On a recent trip to Dublin while working on the #Maxximumstyle campaign for @TK_Maxx_IE I had the absolute pleasure of being interviewed by several journalists including @its_erinlindsay all of whom were very excited about my work combining #psychology and #fashion. Read my interview with Erin for @image_magazine here.

Of course, I have to agree with them…consulting on Psychology for Fashion is the dream job and applying that in relation to my favourite store @TK_Maxx_IE and @TK_Maxx _UK makes it even better.

I really enjoy being asked about the ‘meaning’ of what we wear. What do our clothes say about us and do they really say who we are? Well of course, like any language, understanding fashion and interpreting the meaning as intended depends on shared understanding. What we wear may say something very different to what we intended it to say. Read my interview with #LarissaNolan @IrishMirror.

We make judgements about whether decide if we like a person and are attracted to them based on their appearance alone in under a second. We then seek to justify this judgement by ignoring contradictory evidence. This means we attribute all sorts of non-appearance related characteristics to the person based on our initial appearance-based judgement. We decide if ‘attractive’ person is considered to have many additional positive characteristics such as honesty, generosity and so on. This is known as the ‘halo effect’ which was first discussed by Thorndike in 1920. Once attributed, the halo effect is hard to shift. This is why what we wear matters.

When we feel comfortable in our clothes, we aren’t tugging at them when we sit or walk or wasting cognitive energy worrying if they are appropriate for the context. This gives us the space to interact better with others and to focus on the matter at hand. Others will see us as more confident and this will be reflected in our interactions. What’s not to like?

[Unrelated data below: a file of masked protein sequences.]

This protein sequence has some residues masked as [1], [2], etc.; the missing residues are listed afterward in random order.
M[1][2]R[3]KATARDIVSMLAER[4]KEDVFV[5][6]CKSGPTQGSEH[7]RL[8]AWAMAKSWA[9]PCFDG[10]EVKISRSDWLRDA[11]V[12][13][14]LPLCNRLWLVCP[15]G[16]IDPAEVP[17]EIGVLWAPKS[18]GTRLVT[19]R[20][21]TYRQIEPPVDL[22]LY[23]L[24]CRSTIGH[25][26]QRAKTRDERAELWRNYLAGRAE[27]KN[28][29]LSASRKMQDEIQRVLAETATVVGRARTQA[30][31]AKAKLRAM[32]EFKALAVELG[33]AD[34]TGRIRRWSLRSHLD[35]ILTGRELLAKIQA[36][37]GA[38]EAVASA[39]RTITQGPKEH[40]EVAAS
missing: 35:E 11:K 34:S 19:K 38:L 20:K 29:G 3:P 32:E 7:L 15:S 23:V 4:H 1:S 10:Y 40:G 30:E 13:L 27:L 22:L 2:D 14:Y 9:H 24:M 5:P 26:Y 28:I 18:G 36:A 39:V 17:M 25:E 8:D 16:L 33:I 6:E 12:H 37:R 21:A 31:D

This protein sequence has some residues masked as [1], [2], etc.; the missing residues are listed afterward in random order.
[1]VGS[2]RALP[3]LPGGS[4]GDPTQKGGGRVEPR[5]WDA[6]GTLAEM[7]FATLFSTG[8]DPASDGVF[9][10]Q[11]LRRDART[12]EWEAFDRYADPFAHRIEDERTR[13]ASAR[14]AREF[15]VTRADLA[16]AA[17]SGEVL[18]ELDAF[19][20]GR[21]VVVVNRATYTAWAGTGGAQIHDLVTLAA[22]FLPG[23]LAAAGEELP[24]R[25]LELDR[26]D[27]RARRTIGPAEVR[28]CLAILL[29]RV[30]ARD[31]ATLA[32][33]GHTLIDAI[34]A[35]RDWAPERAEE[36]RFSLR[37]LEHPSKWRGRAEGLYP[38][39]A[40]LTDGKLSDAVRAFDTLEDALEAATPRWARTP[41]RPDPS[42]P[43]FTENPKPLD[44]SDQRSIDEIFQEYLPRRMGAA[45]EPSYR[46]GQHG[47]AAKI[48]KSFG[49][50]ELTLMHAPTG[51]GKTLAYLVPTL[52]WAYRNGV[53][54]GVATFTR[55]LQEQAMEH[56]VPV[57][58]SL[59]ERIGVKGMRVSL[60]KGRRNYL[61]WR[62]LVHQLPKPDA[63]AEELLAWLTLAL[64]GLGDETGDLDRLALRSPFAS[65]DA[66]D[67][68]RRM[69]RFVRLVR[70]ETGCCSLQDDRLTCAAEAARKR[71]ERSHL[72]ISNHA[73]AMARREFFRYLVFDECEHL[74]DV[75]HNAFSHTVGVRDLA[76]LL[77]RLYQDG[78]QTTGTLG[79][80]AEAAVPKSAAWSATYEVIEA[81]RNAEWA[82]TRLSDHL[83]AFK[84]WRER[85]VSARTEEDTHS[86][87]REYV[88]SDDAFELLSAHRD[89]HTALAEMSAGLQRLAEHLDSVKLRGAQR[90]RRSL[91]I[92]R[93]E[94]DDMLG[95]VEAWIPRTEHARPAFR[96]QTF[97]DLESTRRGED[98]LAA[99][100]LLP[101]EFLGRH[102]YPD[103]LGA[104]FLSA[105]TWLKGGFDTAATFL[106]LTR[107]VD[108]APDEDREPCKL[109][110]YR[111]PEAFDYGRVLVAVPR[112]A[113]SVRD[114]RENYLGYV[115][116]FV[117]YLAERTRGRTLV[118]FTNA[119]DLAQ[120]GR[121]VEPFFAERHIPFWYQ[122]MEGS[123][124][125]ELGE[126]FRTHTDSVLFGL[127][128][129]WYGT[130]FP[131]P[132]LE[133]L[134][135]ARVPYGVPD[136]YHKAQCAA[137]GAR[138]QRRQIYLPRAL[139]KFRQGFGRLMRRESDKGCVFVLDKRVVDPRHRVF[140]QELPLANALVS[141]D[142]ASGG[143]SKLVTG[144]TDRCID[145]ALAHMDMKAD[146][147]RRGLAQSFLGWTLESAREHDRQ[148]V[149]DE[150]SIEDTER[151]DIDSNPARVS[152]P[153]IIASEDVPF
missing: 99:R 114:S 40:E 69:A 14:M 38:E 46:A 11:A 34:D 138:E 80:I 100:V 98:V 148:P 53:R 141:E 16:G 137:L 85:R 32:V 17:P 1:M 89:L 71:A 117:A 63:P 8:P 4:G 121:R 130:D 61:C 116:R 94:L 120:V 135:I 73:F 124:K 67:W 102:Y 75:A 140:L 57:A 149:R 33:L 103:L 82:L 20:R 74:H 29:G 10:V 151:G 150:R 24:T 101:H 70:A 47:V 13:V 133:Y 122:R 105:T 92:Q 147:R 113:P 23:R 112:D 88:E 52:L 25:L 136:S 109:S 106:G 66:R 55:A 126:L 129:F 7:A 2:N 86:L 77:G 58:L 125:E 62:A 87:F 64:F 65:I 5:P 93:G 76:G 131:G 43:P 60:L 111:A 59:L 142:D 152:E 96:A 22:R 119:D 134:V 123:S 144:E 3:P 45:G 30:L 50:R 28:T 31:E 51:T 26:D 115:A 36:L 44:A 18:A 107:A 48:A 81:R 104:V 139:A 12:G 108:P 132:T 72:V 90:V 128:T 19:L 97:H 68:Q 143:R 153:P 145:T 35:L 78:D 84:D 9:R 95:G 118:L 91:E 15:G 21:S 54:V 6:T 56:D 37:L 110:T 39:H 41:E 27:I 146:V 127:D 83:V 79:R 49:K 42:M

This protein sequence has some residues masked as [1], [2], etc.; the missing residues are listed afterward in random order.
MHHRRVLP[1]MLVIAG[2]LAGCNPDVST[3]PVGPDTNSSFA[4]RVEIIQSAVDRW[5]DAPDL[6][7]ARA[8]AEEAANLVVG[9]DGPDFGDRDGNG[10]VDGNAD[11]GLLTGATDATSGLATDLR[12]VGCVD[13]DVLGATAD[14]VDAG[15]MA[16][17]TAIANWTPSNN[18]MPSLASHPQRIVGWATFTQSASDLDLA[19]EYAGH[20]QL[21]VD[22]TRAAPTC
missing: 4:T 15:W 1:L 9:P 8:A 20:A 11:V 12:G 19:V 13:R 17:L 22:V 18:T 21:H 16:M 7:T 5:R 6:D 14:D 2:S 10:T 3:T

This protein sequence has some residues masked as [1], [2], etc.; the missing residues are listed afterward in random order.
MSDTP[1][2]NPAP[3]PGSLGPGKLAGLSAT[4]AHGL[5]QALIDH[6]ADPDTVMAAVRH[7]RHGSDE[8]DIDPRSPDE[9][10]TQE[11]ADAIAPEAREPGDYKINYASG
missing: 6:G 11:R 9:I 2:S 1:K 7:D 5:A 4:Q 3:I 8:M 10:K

Beyond pure pleasure, the application of psychology in the context of fashion is rooted in the desire to support a more ethical and sustainable fashion industry. As competition accelerates through online retail and individual start-ups, the big players in the industry understand that they need to listen to consumer demands. It’s exciting that we are beginning to see a greater representation of diversity in fashion media and on the catwalk. 

Fashion touches everyone. We all wear clothes! Fashion is an important global industry, and as such, it has the power to make change happen.

A fundamental element of our ‘Self’ is the need to self-enhance, to feel good about ourselves. Of course we can do this many ways and one of the most powerful ways to feel good about ourselves is to do something for someone else. For example, writing a gratitude letter has be found to have far-reaching beneficial effects. 

They way we feel about ourselves is also a factor of how we compare ourselves to what is considered the norm (standards of attractiveness, beauty, ability etc.) and how others see us. 

We feel good about ourselves when we feel good in our own skin. Being ourselves, authentic inside and out.

Fashion can help us achieve to feel great about how we look by listening to consumer demands, catering for the diverse needs that exist in any population.

I discuss these topics and many others in my one-day courses which take place in central London. If you’re interested in exploring Psychology for Fashion, please join me on 15th September for the Introduction to Psychology for Fashion one-day course. Early-bird rates are still available and places are filling up. Find out more here.

If you’re fascinated by consumer behaviour in relation to fashion, check out my one-day course on Consumer Behaviour in Fashion taking place on 3rd November and if you’re a stylist, or are thinking about entering that profession, you might be interested in my one-day course, Psychology for Fashion Stylists.

Please contact psychology.fashion to discuss your training requirements and find out how we can give you the cutting edge.